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interest rate

As predicted by many economists like Peter Schiff, central bank interest rates around the world are beginning to rise, or are predicted to rise in a controlled manner in about 2 years’ time according to the bank of Canada’s assessment of its countries’ economic conditions until 2011 according to Helmut Pastrick, chief economist with Central 1.

2.5% bank rate by 2011: Economist

The Bank of Canada will push its benchmark interest rate to 2.5 per cent in the next year and a half, an economist with the Central 1 Credit Union predicted Friday.

The rate is now at 0.25 per cent and the central bank has said it will likely stay there until the spring of 2010. Helmut Pastrick, chief economist with Central 1, told CBC News the recovery remains on track, with only occasional data suggesting a setback.

Much of the growth will have been the result of government stimulus, especially low interest rates, Pastrick admitted but predicted the private sector would jump in with increased investment and job creation

“Over time, the private sector begins to take the main role in economic growth and that should play out this time as well. However, it appears that it’ll be more of a longer drawn process particularly in the U.S. since there’s still some ongoing problems in credit markets,” he said.

Once the recovery is underway, he said, the central bank will be anxious to move away from rates near zero. Pastrick predicted the bank will likely raise rates by half a percentage point at a time perhaps three times through the fall to spring period from 2010 to 2011.

“That would allow them some room to cut rates at some future point should the economic recovery falter.”

Original story appears at CBC News

What is the problem with his predictions?

First of all the piece provided by CBC is shoddy journalism at its best because the bank rate is not the prime rate. The bank rate is already at 2.5%; the prime lending rate is at .25%

According to Peter Schiff and the austrian school of economics, “the reality is, that if we put interest rates anywhere near where they ought to be, we would bankrupt most of our financial entities and we’d have a real collapse. We’re never going to have a real recovery until the market lets us have a real recession. Our phony consumer-based economy isn’t viable; it only exists as long as the Chinese and Japanese lend us money to buy their stuff.”

The reason for this setting is that Keynesian economic planners believe that it is their duty to manipulate interest rates which ultimately affect the market in the long term, but to manipulate them for short-term gains in the economy. Typically a central bank controls certain types of short-term interest rates. These influence the stock- and bond markets as well as mortgage and other interest rates. The European Central Bank for example announces its interest rate at the meeting of its Governing Council; in the case of the Federal Reserve, the Board of Governors (Wikipedia, 2009).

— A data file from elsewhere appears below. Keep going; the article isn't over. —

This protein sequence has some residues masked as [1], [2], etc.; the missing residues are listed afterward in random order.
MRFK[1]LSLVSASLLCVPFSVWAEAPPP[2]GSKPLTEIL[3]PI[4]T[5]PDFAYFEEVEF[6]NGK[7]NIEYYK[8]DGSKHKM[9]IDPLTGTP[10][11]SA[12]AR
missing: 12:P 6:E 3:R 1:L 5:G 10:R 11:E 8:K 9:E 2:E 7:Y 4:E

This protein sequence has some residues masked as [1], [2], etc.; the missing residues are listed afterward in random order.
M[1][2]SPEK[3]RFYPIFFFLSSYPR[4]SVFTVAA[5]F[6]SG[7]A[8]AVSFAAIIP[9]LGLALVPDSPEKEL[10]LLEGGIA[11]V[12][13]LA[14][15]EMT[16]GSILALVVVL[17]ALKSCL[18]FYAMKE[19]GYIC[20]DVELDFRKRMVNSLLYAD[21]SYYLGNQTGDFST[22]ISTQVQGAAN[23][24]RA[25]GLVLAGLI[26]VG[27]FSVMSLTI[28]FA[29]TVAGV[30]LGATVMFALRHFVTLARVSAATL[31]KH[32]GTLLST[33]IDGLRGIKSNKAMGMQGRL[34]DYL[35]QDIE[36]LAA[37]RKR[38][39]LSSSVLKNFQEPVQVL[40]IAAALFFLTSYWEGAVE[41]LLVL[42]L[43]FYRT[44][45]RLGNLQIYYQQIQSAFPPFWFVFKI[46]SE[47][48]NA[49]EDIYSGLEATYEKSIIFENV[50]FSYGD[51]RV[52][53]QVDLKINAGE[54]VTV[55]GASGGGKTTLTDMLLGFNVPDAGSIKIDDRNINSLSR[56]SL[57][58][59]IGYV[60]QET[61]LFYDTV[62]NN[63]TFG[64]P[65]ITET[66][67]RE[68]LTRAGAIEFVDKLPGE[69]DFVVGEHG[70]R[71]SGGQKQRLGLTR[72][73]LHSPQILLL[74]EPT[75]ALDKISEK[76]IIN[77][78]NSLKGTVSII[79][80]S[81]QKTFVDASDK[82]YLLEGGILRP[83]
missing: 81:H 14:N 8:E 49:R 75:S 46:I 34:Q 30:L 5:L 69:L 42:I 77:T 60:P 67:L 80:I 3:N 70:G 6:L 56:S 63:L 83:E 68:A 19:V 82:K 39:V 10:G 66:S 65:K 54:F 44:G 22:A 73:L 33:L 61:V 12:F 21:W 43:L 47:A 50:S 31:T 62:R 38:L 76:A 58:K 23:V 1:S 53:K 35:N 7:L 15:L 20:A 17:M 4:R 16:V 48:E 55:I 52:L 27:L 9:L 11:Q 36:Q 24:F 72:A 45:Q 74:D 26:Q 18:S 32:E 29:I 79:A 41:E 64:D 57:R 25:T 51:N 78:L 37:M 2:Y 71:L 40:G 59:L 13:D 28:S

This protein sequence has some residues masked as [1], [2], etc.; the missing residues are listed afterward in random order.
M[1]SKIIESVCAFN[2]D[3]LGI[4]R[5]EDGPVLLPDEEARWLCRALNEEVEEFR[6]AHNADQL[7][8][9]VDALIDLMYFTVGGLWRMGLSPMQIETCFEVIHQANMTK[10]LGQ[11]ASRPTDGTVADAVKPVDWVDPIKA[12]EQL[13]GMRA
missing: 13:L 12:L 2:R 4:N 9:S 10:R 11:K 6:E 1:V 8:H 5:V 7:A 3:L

Also, all the people with the half million dollar mortgages at 2 percent won’t feel too comfortable if the rates to up to 4.5 per cent.  This would be an automatic recipe for disaster, and another housing collapse similar to what we saw in the early 80s.  Disasters like this could be averted if the central bank would stay out of the economy and out of the business of setting interest rates.  They set them artificially low, and then the economy suffers because of it due to re-adjustment.

Low interest rates tend to stimulate borrowing from the banking system. This expansion of credit causes an expansion of the supply of money, through the money creation process in a fractional reserve banking system. This in turn leads to an unsustainable “monetary boom” during which the “artificially stimulated” borrowing seeks out diminishing investment opportunities (Wikipedia, 2009). This is where the world finds itself in trouble now that interest rates were kept too low for too long. World economies are now feeling the effects of excess liquidity in the markets.

interest rate chart

The article’s economist’s optimism is surprising, since many economists are pointing out that the recent bit of good news is largely the result of government stimulus which won’t last forever, and there’s little to suggest the private sector will pick up the slack anytime soon. In addition, those few economists who correctly predicted the big US housing meltdown/credit crunch are now saying there is another round of trouble coming as banks foreclose on homes that belong to long-term unemployed people in the US, and another batch of sub-prime and other “special” mortgage deals come up for renewal at higher rates.

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